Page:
“Obviously we know about his goalkicking, his tactical kicking has improved with the added vision to his game and, most of all, it’s that ability to just open up space for the wide game by being able to run straight and make the correct decisions.”
He has also taken it to the highest strata. Farrell began the 2017 Lions Test series in New Zealand at fly-half, deservedly since Johnny Sexton was off form and a little vulnerable. After the first Test, Warren Gatland decided to play both Farrell and Sexton. The result was some superb attacking play, full of imagination and accuracy. In that whole series, as Beauden Barrett was reduced to trying to attack from behind the advantage line, Farrell and Sexton were playing on the line, and I’m positive that Farrell’s mental and physical edges helped enormously in reviving Sexton. The pair clearly enjoyed playing alongside each other.
England fans in the current era, while they may take part in the vigorous debate surrounding the midfield and, indeed, our choice of Farrell at the top, may be interested to learn how lucky they are.
Until manager Geoff Cooke, captain Will Carling and other players grabbed hold of England in the late 1980s, they had been dire for years, and as for the fly-half position, it was a living, breathing (just) sporting hell. If you have been calmed by the long presence of Rob Andrew, Jonny Wilkinson and now Ford and Farrell, then consider the shambles in, say, the 1970s.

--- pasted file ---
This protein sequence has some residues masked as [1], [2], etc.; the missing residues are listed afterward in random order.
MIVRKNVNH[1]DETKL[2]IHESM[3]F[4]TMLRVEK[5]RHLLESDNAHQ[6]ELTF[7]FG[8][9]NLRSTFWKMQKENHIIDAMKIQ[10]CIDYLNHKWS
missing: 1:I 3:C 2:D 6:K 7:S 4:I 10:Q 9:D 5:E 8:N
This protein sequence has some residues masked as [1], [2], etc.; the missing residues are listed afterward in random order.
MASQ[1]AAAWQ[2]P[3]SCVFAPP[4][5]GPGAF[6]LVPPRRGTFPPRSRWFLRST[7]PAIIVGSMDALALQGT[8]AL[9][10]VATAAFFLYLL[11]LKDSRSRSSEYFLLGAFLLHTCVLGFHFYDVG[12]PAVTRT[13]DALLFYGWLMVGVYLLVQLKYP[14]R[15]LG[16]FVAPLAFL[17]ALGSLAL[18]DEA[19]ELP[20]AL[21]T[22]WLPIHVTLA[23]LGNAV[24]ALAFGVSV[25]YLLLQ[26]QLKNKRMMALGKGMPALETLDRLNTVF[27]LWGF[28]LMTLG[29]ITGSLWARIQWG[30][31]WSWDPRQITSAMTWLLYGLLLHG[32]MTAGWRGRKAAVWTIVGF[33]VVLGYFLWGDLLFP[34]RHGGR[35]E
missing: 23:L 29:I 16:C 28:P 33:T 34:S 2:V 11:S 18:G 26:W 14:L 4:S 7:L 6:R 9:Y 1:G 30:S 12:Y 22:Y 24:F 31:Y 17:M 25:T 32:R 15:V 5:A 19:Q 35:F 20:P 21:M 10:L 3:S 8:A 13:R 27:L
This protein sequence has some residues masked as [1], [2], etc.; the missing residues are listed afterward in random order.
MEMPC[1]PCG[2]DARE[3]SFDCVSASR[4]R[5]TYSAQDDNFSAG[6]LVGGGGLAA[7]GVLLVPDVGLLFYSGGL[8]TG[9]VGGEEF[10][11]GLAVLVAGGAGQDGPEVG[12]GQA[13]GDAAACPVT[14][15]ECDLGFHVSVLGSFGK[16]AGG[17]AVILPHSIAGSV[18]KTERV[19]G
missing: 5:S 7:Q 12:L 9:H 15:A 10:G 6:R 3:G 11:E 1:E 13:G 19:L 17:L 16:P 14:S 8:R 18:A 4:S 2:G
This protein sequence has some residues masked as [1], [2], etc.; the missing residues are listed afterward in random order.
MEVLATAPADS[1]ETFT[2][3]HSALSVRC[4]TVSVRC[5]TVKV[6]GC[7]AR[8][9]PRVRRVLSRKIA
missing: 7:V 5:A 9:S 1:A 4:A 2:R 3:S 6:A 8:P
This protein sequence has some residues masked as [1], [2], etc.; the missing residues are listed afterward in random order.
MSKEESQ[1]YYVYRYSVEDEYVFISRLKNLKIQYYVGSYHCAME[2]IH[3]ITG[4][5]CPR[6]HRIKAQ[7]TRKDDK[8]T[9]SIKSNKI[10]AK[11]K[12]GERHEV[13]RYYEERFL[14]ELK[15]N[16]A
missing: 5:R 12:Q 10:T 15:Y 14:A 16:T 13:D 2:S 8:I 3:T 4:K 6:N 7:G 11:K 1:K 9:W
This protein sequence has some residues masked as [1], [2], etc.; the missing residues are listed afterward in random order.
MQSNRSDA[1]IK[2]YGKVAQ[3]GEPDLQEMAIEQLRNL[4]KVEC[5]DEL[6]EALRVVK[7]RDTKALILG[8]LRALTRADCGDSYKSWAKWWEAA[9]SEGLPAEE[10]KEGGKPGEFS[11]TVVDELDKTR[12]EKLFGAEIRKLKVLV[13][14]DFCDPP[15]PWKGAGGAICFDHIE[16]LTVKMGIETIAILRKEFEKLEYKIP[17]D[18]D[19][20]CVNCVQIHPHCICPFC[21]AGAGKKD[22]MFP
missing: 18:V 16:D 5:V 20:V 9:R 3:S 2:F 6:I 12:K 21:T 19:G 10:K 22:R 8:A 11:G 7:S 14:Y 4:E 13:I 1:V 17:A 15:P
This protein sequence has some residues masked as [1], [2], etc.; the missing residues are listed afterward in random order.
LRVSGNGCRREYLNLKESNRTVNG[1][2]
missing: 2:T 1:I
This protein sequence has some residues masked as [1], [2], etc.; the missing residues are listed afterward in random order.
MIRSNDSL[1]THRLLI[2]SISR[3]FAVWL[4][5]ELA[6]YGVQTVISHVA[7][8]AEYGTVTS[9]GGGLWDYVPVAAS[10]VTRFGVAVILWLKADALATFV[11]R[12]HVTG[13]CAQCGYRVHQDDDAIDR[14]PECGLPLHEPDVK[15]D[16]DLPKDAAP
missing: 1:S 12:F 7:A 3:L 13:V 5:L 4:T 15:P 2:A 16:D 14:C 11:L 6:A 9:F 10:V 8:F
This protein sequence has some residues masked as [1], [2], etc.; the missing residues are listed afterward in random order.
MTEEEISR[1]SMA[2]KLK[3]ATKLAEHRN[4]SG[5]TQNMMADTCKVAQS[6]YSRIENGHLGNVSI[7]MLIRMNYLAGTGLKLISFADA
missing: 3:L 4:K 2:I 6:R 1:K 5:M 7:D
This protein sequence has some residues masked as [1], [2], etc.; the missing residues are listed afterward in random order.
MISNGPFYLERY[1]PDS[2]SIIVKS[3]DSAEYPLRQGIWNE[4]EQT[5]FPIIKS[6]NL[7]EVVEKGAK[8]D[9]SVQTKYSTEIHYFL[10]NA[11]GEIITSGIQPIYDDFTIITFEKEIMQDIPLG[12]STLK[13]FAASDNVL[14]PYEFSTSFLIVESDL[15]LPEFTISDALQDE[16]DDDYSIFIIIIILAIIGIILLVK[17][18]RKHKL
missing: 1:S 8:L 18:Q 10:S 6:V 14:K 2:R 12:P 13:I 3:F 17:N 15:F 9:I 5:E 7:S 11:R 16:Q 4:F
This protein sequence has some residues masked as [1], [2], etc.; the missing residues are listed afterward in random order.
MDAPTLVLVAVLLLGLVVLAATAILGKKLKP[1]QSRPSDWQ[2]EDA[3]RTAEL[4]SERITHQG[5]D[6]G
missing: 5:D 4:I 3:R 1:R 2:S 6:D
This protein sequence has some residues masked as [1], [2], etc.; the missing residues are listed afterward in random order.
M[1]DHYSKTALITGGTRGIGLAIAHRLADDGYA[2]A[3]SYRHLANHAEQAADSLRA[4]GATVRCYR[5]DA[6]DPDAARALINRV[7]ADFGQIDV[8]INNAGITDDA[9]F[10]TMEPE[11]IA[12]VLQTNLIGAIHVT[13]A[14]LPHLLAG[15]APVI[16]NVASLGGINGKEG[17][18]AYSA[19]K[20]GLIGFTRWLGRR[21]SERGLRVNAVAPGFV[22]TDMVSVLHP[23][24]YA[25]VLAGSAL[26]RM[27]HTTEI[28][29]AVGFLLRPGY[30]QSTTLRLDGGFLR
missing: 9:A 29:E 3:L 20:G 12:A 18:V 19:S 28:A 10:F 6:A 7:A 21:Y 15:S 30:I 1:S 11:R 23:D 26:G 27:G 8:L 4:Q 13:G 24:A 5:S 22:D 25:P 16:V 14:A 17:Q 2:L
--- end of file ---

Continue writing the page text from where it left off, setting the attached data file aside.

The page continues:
In that sorry decade, England tried Chris Williams, Ian Wright, Alan Old, Dick Cowman, Martin Cooper, Neil Bennett and John Horton at ten. Few reached double figures for appearances, Williams playing once – in a slaughter at the hands of France in Paris. England’s traditions in the position became a joke. In that sense, Farrell is the perfect man to live history down, finally and forever.
This England team has yet to fully settle. It could be that the team for the 2019 World Cup is unrecognisable from the side that played in the autumn campaign. But Farrell, barring crippling injury or some inexplicable loss of momentum, is bound to be there. By then, he could easily be captain; some would have appointed him already.
He came to union in his young teens when his father, Andy, joined Saracens. The initial return on union’s investment was not spectacular, with Andy, savaged by injury, never showing his real form, his rugby league form, for club or country.
Yet what a package they have made, with Farrell senior making coaching strides with the Lions and Ireland, and with Saracens hammering along as the club team of the era.
Were Saracens’ recruiters far-sighted enough to spot that it was a double act they were signing, even though Owen was just 13 at the time? Probably not. But circumstances have given the sport a giant of a player, a consistent world-class decision-maker, a harvester of points and a man with edge and bite. The Farrell effect started slowly
but the clan is now ruling.
And perhaps the true measure is that the consummate Owen Farrell clearly has the time and the vision to improve further. Hail to our man at the top.